Kumquat Cream Ale

May 7, 2016 at 5:21 pm Leave a comment

I wish I could take a picture of a smell. When I opened the fermenter to pitch my yeast two weeks ago, my eyes rolled back and my lids fluttered with pleasure. It was hard to leave the fermenter alone while I anticipated the finished product. I moved the fusti (my fermenter, a seven-gallon stainless, seamless olive oil vessel) in and out of the cellar, when I wasn’t satisfied my temperature controller was doing it’s job.

I love kumquats; I love them so much I asked for a tree for my birthday. It is still a little tree and while it blossoms often and fruits plentiful, I still want to savor the crop rather than brewing with the entirety.

I called a local citrus purveyor (a huge benefit of working in a farm-to-table-restaurant rubbing elbows with the produce buyer). I asked for ugly fruit; often times if it’s not perfect a consumer doesn’t buy it and it goes to waste (I hate waste), AND it’s priced lower. Kumquats tend to be 6 bucks a pound. I got around 25 pounds for ten dollars. And I got the big, juicy mandarin-quats; a bit blemished with frost-burn, but with great personality.

I spent hours and hours carefully removing seeds and any parts that might cause an off-flavor in the finished beer. I made a large batch of marmalade and put the rest in the freezer. Freezing breaks the cell walls and allows more juices and oils to be released, making maximum flavor contribution to a beer, and the freezer probably kills a lot of things that could cause an infection (and I don’t mean an infection dangerous to humans like a venereal infection, I mean a bacterial inoculation that can cause off-flavors).

I am the queen of substitutions; Jamil and Palmer suggest American two-row, but I didn’t have it. I had just been to Doc’s Cellar to pick up supplies and I didn’t want to drive back over there. Mrs. Partner bought a bunch of Crisp malt that is probably British Pale, maybe, probably. I used that and a floor-malted Pils malt, which she promised would be delicious. For the adjunct, I chose corn. Instead of White Labs Cal Ale, I used White Labs Cream Ale blend. My bittering hops were Magnum at 60 minutes, and aroma hops were Saag at 10 minutes (comment if you need more details on the recipe; I’m happy to share).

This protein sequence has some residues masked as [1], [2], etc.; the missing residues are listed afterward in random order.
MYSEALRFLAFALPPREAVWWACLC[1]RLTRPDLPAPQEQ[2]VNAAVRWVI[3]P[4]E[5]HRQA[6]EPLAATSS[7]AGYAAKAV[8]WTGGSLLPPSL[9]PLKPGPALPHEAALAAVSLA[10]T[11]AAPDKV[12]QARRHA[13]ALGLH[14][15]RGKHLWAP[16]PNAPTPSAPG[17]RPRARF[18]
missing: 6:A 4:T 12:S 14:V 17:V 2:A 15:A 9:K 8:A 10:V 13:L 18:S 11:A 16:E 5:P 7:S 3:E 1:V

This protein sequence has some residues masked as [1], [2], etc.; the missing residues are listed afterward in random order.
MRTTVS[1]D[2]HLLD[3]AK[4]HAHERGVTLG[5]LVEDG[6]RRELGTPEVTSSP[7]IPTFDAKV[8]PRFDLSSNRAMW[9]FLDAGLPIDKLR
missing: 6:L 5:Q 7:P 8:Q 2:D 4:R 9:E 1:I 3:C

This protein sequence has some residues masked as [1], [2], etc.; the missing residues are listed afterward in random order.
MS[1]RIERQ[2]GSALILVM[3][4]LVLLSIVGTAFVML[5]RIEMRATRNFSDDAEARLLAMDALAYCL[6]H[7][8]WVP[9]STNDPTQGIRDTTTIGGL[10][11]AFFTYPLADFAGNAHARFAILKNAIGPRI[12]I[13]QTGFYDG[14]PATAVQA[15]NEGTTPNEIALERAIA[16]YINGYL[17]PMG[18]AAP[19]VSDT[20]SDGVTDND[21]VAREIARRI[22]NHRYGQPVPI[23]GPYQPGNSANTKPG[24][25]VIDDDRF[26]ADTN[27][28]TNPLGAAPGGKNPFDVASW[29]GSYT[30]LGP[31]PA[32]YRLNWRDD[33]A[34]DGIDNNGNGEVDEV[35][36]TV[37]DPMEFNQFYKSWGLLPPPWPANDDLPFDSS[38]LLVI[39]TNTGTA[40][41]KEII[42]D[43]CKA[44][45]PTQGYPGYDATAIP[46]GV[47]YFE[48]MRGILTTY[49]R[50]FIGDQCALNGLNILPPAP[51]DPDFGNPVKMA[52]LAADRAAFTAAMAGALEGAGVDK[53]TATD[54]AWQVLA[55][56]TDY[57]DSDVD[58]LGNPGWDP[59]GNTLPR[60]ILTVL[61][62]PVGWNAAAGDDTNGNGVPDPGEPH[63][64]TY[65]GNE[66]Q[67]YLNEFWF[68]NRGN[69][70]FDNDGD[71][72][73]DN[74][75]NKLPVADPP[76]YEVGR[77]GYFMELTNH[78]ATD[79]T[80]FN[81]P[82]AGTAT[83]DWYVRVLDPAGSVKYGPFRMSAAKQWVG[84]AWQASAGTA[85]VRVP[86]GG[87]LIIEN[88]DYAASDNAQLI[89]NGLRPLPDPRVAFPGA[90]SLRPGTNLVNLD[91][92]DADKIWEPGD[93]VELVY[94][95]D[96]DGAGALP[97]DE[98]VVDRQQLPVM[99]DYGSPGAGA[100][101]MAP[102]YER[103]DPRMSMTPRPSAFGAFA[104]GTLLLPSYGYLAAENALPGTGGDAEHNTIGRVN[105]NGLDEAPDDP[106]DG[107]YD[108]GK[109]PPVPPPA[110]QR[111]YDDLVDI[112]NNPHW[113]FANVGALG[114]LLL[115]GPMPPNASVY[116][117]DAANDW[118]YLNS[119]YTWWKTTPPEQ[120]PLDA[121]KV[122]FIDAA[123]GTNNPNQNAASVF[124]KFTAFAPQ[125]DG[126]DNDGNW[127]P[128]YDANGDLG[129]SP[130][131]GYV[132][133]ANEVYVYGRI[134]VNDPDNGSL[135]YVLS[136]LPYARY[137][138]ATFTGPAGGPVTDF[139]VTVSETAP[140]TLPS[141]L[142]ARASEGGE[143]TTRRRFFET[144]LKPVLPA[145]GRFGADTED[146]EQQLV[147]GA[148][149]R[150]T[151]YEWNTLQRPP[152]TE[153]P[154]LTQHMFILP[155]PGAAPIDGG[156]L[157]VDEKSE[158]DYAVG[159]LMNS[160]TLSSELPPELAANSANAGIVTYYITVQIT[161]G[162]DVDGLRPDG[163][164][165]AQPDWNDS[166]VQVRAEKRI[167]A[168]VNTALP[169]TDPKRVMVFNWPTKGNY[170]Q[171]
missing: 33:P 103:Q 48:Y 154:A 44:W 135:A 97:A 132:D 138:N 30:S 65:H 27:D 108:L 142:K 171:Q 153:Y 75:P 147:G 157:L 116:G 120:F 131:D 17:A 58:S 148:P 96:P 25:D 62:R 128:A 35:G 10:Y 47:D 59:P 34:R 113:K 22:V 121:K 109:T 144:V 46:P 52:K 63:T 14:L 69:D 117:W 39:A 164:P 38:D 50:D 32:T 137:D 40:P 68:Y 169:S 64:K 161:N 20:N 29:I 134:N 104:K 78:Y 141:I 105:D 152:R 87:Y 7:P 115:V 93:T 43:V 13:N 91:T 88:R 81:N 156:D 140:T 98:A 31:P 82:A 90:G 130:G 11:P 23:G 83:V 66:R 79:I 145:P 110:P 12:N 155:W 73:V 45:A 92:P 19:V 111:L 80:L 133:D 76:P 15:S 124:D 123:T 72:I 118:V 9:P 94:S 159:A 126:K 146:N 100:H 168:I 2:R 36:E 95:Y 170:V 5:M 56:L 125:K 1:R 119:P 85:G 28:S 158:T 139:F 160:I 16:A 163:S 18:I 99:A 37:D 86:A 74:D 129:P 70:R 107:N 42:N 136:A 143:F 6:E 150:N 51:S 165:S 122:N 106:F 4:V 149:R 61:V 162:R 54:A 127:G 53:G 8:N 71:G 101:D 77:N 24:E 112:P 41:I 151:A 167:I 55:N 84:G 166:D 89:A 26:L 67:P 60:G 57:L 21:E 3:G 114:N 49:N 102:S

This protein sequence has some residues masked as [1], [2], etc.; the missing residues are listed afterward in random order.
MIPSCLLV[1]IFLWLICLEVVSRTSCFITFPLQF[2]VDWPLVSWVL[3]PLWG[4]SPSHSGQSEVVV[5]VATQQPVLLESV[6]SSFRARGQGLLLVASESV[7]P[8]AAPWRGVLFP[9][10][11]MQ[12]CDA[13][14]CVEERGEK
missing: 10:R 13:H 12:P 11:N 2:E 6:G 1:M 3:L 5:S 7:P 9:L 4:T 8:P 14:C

I pride myself on almost flawless brewing process, but forgot to take all the measurements. I tend to forget those things when I’m concentrating on not fucking up; this is the first time I brewed this style of beer, my first light beer style, and the first time I’d made a fruit beer. Sigh. I was also distracted by our presentation of Two Broads to a Graphic Design III  class at Cal Poly (publishing a blog post on this in June). I had to pause between the sparge and the boil. Lastly, I sanitized a grain bag and put 2.5 pounds of frozen kumquats to sit over night and thaw, then pitched the yeast the following morning.

Last Saturday, I finally let myself check the gravity on the beer. Perfect! I hit the higher end of the range for the style at 1.012. Lifting the top off the fermenter to smell it was just as pleasant as the day I pitched the yeast. I tasted it; lightly malty with lovely citrus on the nose and aftertaste, delicious even without carbonation.

Special thanks to Paul for his assistance in writing this post.


Entry filed under: Homebrewing. Tags: , , , .

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